The Conditional Tense
The conditional tense in French is often translated by the use of "would" in English. For example:
En ce cas il le trouverait facilement
Similarly, the conditional perfect tense is "would
However, this is not always the case. Here are
two examples of incorrect translations of the French
conditional tense which I have come across
In a contract for the supply of computer products and services:
"...ne s'applique pas aux produits qui
seraient intégrés au présent
contrat au titre de l'article 9.3 ci-après."
In a court decision on a case involving the poaching of employees (débauchage):
...la société offrait aux salariés
qui la rejoindraient des postes plus élevés.
In these two examples the conditional is appropriate in the French, as the sentences refer to hypothetical situations: the possible addition of new products in the first example, and the possibility of employees agreeing to work for the company, in the second.
However, in English the use of "would" is not appropriate.
In the first example, the French conditional should be translated by "may be":
...shall not apply to any product that may be added to this agreement in accordance with article 9.3 below.
While in the second example I suggest adding the verb "agree":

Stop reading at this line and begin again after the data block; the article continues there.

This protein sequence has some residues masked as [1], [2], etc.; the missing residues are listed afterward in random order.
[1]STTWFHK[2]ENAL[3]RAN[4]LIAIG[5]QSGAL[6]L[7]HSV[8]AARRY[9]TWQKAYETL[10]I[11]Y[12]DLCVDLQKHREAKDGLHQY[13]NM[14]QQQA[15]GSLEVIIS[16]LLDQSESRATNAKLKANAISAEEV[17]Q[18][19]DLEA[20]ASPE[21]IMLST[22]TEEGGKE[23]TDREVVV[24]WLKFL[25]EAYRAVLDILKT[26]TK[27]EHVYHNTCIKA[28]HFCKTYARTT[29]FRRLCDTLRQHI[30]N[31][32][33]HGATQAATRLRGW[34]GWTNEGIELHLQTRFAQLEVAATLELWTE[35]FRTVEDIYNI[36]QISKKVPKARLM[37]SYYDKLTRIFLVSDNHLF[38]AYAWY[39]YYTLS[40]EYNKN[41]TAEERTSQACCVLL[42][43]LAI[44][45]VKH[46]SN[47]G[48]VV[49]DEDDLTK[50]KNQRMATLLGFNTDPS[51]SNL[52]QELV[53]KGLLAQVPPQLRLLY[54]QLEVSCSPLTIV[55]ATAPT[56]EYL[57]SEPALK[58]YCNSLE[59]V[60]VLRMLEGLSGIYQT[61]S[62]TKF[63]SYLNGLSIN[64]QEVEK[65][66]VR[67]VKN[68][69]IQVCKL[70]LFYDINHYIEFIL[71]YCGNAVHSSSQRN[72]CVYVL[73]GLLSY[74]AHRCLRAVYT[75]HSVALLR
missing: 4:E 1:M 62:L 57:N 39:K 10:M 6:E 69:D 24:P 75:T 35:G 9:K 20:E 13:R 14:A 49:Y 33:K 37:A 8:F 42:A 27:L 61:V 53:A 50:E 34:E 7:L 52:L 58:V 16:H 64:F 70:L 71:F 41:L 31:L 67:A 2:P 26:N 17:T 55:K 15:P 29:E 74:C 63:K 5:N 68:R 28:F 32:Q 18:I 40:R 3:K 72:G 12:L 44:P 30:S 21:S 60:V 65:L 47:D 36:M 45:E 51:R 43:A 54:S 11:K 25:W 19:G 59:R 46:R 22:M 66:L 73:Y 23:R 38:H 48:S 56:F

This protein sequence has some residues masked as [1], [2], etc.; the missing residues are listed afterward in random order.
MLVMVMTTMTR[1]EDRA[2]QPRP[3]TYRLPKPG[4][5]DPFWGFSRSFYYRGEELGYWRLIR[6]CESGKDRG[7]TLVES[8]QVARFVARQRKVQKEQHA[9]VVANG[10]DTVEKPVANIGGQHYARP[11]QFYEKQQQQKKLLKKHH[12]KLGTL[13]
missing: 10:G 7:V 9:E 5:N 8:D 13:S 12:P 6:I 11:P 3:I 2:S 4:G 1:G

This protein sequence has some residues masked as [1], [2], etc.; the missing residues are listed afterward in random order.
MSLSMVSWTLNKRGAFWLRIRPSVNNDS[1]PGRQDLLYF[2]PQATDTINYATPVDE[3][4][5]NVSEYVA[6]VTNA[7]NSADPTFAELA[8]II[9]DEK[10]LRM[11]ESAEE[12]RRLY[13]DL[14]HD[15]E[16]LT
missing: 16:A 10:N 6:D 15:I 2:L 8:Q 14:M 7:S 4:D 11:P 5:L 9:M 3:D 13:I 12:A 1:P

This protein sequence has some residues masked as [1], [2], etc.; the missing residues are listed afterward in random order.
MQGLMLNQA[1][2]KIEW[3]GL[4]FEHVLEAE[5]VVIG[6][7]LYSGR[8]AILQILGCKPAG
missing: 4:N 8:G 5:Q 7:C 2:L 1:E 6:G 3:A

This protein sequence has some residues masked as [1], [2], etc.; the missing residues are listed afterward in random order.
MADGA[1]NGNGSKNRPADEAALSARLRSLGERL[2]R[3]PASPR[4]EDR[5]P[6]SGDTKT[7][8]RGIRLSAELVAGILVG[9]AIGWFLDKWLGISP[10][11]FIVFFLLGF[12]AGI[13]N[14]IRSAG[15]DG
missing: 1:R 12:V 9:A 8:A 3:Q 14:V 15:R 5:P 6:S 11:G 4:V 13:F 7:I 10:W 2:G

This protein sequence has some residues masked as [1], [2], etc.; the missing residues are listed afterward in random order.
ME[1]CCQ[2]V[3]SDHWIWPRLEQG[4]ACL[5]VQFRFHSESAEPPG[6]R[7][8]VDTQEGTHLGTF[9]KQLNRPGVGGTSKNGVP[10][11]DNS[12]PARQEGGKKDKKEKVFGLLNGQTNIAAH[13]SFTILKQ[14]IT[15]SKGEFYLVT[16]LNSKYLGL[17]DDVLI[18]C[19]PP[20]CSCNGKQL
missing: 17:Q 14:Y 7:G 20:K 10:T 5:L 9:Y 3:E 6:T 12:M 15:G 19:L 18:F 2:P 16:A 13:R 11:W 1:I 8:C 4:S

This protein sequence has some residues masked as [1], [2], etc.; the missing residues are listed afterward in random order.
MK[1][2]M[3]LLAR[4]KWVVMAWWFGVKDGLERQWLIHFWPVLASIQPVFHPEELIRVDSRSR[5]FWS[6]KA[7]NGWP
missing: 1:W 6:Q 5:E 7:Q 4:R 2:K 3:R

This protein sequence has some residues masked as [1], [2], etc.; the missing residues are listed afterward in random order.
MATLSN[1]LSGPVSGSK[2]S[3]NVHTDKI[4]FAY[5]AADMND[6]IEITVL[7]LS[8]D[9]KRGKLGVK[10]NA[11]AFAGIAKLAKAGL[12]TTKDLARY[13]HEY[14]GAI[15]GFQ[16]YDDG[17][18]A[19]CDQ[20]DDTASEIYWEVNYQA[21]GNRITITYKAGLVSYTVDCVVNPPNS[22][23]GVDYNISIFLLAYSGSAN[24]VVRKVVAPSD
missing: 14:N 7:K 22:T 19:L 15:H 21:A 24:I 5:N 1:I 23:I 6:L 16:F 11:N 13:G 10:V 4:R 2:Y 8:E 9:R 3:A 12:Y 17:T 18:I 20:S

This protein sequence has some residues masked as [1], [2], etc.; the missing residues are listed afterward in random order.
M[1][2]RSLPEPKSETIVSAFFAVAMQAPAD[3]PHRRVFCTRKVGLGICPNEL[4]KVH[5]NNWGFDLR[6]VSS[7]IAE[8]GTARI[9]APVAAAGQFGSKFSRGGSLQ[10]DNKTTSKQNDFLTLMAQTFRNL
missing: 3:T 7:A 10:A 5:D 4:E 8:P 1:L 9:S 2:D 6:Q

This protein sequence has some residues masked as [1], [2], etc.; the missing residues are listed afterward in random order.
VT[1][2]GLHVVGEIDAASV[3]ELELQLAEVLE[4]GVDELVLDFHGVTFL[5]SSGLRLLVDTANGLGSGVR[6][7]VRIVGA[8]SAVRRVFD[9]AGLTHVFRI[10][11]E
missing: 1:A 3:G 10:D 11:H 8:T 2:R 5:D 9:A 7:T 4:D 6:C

...the company offered employees who agreed to join it higher level positions.
In French legal documents (statements of claim, conclusions, judgments) that refer to disputed facts the conditional tense is often used when a fact has not been established.
This technique is also used by journalists when reporting unascertained facts. Its use can also suggest that a statement or claim is in fact untrue.
Let us consider the following example:
"le jeune homme aurait volé le sac à main de la vieille dame."
Once again, the construction "would" is inappropriate here (the young man would have stolen the old lady's handbag).
In English, the best solution would be to add an adverb such as 'apparently' or 'allegedly'.
For instance, apparently could be used in normal
speech or when reporting unproven facts:
'Allegedly' would be appropriate in a legal document, such as a defence document written by the young man's lawyer:
"the young man allegedly stole the old lady's handbag".
The use of 'allegedly' also suggests that this may not in fact be true.
So, in the case
of the poaching of employees, "la société
défenderesse aurait débauché
9 employés" could be translated
as "the defendant allegedly poached
(or hired away) 9 employees".
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